There are two distinct exceptions to this; bar 5, (Ex. 1)

and 6 bars after rehearsal number 5 (Ex. 2) of the

Allegretto, break the cardinal rule of accompanimental arpeggio figurations in that they require two consecutive notes to be on the same string (without undertaking fingerings beyond the usual technical remit of the piece). These moments are playable, (and make perfect musical sense) but are not as idiomatic as the rest. Scheit has intervened in the first case and dropped the bass note an octave, (which makes perfect sense) but has left the second case alone.

One might also query the chord change 8 bars after rehearsal number 1 (Ex. 3), which is possible but rather strange to the fingers.

Now, as we know from several decades of people asking non-guitarists to compose for us, it takes a long time before most composers get the hang of being able to write idiomatic music that falls under the fingers: many never manage to produce music straight off that is playable let alone guitaristic, as this Terzetto is for most of its length.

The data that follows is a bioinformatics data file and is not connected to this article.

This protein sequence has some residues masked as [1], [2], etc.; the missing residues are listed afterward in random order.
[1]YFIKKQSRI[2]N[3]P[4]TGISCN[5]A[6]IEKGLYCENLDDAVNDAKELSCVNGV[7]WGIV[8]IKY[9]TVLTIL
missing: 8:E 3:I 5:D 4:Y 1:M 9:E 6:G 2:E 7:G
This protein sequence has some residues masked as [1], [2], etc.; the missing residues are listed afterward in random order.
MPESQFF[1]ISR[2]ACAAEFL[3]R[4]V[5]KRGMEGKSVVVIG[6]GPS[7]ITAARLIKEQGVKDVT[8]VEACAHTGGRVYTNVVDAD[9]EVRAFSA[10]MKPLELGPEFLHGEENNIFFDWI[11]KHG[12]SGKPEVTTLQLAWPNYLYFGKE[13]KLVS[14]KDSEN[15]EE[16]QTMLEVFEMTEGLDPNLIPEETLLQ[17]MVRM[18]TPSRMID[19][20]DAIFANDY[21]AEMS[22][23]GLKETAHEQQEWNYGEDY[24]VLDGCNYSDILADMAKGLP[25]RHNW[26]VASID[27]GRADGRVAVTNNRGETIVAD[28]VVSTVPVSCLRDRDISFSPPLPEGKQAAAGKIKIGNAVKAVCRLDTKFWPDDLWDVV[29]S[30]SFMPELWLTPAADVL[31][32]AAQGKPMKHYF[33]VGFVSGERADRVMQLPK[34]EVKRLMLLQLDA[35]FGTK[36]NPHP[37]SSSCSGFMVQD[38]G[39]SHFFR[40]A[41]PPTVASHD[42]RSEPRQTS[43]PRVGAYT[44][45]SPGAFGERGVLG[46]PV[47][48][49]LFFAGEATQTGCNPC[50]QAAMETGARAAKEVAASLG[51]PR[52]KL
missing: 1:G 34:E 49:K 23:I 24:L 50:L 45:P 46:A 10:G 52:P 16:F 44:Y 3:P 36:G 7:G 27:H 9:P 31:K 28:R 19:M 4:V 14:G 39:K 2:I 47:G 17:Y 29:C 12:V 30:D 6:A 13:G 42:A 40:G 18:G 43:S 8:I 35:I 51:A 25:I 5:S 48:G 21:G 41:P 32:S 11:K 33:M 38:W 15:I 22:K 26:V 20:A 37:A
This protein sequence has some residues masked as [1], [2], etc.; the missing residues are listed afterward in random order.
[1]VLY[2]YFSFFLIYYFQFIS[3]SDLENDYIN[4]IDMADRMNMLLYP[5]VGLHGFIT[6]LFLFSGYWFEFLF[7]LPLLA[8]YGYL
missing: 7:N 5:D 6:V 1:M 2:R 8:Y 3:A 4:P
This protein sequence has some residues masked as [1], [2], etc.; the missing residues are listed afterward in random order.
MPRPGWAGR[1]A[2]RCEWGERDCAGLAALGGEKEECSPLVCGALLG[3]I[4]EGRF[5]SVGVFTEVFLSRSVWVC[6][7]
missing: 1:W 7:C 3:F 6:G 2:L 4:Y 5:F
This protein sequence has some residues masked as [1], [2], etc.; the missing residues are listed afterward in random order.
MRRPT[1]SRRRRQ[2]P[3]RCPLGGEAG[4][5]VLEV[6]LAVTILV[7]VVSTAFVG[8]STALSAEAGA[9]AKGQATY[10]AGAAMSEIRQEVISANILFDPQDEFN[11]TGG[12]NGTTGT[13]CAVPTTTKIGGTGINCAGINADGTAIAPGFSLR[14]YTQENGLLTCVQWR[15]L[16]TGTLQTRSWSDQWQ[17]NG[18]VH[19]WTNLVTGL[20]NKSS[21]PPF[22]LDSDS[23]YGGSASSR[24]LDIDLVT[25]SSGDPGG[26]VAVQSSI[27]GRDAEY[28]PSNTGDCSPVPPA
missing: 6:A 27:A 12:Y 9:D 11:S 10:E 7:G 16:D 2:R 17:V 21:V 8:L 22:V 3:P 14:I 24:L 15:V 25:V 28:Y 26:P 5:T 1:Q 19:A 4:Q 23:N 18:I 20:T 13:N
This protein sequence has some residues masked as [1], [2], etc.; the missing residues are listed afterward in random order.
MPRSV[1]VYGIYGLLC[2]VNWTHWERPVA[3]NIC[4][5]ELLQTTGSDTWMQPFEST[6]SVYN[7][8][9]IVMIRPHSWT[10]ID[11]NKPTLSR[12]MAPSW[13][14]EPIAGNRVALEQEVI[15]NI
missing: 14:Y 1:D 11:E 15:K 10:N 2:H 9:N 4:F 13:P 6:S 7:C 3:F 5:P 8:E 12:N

But I am not going to say that this is conclusive evidence for Schubert the guitarist. For one thing, it is perfectly possible that he had access to a guitarist's advice in making this manuscript: while the writing is quite hasty and uses some abbreviations it looks more like a fair copy rather than a first sketch. Moreover, the acknowledged fact that many composers have endless trouble with guitar writing is complicated by the questions of the complexity of musical function, and of the composer's aural skills.

When we speak of composers struggling to write for guitar, this is usually with self-contained concert-level writing, requiring a unified discourse expressed via a coherent texture which, in conventional harmonic language pre-supposes the existence of melodic, bass and accompanimental functions. The writing in this case is an accompaniment, supporting with a bass and simple harmonies the melodic activity of the voices. The brief solo (Ex. 4) 11 bars after rehearsal number 1 is actually texturally simpler than the outright accompanying writing, in its reliance on block chords.